One of the biggest concerns for patients undergoing an MRI is claustrophobia. Whether or not you suffer from claustrophobia on a daily basis, scan anxiety can occur and make MRI's more stressful process. Fortunately, at Northeast Nebraska Imaging we specialize in Open MRI technology which offers more room for claustrophobic patients. If you are still concerned about your MRI, here are a few more tips that will ease your claustrophobia.
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One of the most confusing parts about getting an MRI is distinguishing the differences in the types of MRI's. Most people don't even realize there are three different types of MRI's and some patients just go wherever their doctor refers them. Know the differences between MRI types and know which type of MRI is truly open.
An MRI can be a stressful experience at any age, but it’s especially stressful if your child needs one. Even though it’s a completely safe exam, it may be hard to help your child overcome the fear of entering the MRI machine. To ensure your child has the best experience possible, we have provided some tips to comfort your child during their MRI.
There are a lot of questions when it comes to MRI’s. What are they? How do they work? Why do they make such weird noises? How much radiation will I be exposed to? We're constantly hearing patients ask us questions, but two misconceptions seemed to be across the board with each patient. So, we've decided to finally debunk these myths and set the record straight.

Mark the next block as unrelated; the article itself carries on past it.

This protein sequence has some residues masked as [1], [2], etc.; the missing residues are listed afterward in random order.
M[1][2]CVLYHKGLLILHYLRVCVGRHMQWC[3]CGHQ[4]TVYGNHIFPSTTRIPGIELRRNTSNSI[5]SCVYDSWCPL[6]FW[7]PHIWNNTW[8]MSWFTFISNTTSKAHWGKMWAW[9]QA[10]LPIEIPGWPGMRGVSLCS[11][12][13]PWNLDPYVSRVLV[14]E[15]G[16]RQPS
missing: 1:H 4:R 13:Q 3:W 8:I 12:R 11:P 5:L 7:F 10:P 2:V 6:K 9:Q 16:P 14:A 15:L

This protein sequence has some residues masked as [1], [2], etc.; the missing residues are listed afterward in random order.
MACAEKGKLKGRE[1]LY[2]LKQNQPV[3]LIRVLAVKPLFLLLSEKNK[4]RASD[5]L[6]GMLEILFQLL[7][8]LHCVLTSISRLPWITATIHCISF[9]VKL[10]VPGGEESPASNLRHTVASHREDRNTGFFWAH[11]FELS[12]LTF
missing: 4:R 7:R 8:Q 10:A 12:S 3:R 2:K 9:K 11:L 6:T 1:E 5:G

The health of our bodies is definitely the most significant issues we all face as we walk through life. However, one of the most necessary parts of a healthy life is continuously looked over. This necessary part of our health is medical imaging. Why does it matter to your health? Here’s why:
Our bones are the framework of our bodies. Having healthy bones are crucial to the health of our body as a whole. More and more, our bones are being neglected and we are seeing elderly patients have osteoporosis at a faster rate than normal. Fight back osteoporosis, and use these tips to maintain a healthy bone structure. Continue reading article>
Everyone, regardless of whether they have a high or low likeliness of developing cancer at some point in their lives, should understand the different steps in the cancer care process, and participate regularly in at least one of them. Let us walk you through the steps of cancer care. Continue reading article>
Patients are always asking questions. One of the most commonly asked questions, and apprehensions that patients have about MRIs, is how long do these scans last? Most patients want MRI’s to go smoothly, and efficiently. With different types of MRI’s come with different scan times. Continue reading article>
The American College of Radiology recently composed a list of guidelines to follow when considering a breast MRI. “Magnetic resonance imaging (MRI) of the breast is a useful tool for the detection and characterization of breast disease, assessment of local extent of the disease, evaluation of treatment response, and guidance for biopsy and localization.” Continue reading article>